Al Thompson, VP of U.S. Government Relations, Intel
Last week, CSforALL and Intel convened industry, academic, and government leaders to discuss the role of science, technology, engineering and math (STEM) education for Junior Reserve Officer Training Corps (JROTC) students. Participants included Reps. Anthony Brown (D-MD), Jim Langevin (D-RI), Chrissy Houlahan (D-PA) and Michael McCaul (R-TX), and U.S. Air Force Brig. Gen. Leslie Maher, South Carolina Columbia High School Principal Robert Craig Washington, and College Board Executive Director Maureen Reyes.
As a former JROTC cadet myself, I was thrilled to have the opportunity to participate in this important conversation on why it’s critical to increase access and opportunity to CS, cybersecurity, and STEM learning for JROTC cadets and schools. Rep. Langevin began the conversation, stressing the U.S. “absolutely” needs a STEM-educated workforce to maintain its competitive edge. Rep. McCaul also noted that the critical need for the U.S. to remain competitive in the tech workforce is why he has long supported STEM education.
According to the U.S. Department of Commerce, STEM occupations are growing at the rate of 17 percent, compared to other jobs that are growing at just 9.8 percent. With talented STEM workers in high demand, there is a real need to close the growing skills gap. This begins with expanding the workforce pipeline of future technologists by increasing youth training and access to the technical skills needed for current and future jobs.
Reflecting on her experience as a former ROTC member who studied engineering, Rep. Houlahan provided insight into why women and communities of color need increased support and access to STEM education. “We need to ensure we are building more robust and diverse pipelines. The importance of all forms of diversity cannot be overstated,” she said.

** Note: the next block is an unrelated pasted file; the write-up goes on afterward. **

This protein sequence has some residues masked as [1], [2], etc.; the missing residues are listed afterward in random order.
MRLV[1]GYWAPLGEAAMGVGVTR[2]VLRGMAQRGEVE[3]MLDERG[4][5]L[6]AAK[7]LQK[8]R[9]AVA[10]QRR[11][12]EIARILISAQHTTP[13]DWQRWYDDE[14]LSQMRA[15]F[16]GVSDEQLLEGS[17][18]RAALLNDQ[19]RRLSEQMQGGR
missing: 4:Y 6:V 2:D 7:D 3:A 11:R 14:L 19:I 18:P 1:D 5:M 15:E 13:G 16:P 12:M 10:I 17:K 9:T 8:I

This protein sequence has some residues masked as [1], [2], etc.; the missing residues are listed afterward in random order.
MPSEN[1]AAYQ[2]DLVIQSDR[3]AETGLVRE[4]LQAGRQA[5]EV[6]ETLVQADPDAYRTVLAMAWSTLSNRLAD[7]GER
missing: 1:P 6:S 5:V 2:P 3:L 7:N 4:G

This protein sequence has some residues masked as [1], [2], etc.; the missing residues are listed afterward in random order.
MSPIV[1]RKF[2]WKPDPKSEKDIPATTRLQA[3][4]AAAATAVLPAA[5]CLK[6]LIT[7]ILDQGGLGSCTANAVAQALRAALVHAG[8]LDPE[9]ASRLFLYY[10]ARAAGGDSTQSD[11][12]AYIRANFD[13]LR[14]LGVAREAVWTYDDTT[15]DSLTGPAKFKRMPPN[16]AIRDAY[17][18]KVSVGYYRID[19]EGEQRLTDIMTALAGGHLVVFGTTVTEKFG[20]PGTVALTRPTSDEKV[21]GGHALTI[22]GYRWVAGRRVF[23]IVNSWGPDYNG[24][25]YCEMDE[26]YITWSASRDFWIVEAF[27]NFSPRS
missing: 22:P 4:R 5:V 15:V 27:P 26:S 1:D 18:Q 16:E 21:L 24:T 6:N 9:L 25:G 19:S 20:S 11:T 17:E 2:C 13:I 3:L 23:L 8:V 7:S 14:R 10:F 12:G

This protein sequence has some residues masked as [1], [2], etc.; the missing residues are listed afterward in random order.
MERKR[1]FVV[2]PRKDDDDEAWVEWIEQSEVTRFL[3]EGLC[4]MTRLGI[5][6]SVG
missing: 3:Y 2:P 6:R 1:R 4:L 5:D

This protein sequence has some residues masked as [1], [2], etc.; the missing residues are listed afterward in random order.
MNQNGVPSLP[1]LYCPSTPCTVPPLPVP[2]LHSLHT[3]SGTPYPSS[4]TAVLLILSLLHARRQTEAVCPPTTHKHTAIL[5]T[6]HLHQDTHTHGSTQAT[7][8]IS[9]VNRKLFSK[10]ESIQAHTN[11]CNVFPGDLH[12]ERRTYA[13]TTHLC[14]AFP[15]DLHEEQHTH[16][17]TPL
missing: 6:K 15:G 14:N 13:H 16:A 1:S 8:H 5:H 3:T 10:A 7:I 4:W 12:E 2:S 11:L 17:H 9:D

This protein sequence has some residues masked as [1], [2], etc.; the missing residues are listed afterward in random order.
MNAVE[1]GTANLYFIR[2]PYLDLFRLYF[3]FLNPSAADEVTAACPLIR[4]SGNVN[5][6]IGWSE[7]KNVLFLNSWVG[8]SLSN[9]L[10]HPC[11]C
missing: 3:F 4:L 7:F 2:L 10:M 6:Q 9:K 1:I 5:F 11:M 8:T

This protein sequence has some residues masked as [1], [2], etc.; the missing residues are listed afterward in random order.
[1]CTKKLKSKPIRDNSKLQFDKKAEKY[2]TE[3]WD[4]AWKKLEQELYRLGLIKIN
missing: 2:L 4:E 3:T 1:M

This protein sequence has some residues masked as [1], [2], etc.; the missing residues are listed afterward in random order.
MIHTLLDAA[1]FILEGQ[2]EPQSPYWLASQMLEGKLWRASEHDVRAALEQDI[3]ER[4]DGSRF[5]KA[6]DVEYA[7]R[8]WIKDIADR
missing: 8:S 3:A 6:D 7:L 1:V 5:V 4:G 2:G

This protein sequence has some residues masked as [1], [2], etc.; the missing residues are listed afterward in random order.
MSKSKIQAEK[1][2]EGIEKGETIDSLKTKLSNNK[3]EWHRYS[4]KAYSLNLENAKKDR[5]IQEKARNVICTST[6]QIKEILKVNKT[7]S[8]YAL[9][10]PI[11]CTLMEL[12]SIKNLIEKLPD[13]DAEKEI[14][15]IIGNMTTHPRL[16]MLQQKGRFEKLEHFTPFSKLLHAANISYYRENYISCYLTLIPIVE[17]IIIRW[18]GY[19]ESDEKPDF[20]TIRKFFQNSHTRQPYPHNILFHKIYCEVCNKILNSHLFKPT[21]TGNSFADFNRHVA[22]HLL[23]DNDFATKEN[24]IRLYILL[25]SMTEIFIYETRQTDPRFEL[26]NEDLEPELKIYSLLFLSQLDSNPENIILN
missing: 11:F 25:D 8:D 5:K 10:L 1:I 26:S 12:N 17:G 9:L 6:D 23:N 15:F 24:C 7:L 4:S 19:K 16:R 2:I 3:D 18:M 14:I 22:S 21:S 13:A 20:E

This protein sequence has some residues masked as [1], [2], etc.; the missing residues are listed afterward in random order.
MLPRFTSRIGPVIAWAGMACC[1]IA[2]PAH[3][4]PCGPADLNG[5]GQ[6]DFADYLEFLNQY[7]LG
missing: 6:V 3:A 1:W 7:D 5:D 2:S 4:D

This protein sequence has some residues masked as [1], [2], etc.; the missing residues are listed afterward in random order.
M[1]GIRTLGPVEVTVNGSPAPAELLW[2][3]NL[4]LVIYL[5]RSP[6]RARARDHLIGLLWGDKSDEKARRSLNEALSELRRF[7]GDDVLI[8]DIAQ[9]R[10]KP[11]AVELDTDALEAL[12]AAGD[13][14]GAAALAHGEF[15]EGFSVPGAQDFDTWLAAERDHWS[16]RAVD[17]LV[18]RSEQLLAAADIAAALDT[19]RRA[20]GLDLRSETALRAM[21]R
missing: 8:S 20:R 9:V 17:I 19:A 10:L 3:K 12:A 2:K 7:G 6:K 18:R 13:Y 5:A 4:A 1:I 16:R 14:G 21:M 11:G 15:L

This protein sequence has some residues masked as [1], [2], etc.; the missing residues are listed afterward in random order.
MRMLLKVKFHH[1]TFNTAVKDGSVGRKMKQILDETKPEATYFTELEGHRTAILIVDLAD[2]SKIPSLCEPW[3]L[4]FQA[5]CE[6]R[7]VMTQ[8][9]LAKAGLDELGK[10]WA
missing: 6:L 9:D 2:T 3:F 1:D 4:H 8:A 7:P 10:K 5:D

Increasing CS, cybersecurity and STEM access and opportunities through state-of-the-art STEM education models for JROTC cadets and schools is an incredibly powerful way to diversify the future workforce and fill the existing skills gap. “I strongly believe the workforce that supports our military must reflect the diversity of our nation,” Rep. Brown noted. “Our JROTC programs are an ideal venue to accomplish this objective.”
Of the 500,000 secondary students enrolled in the JROTC program, a majority are underrepresented minorities, and over 40 percent are female. These students are untapped talents for the technology workforce pipeline.
The FY2021 National Defense Authorization Act (NDAA), which became law on January 1, 2021, includes a provision to significantly expand STEM education in the U.S. through the PROMOTES Act. This language provides a framework to prepare JROTC students with the necessary skills to develop future innovations and authorizes a new grant program focused on increasing training and education in STEM fields. With the full backing of the federal government and Department of Defense, this provision can provide the reach necessary to significantly impact and remove institutional barriers to entry in STEM fields.
At Intel, we emphasize diversifying the talent pipeline. We recently announced a major expansion at our manufacturing facilities in Arizona, which will create thousands of jobs in the state. We need a diverse, trained workforce to design the semiconductor chips we produce there. We look forward to working with our industry and congressional partners to expand access and opportunities to STEM training for diverse talent, which is essential to recruiting and ultimately diversifying the workforce in the U.S.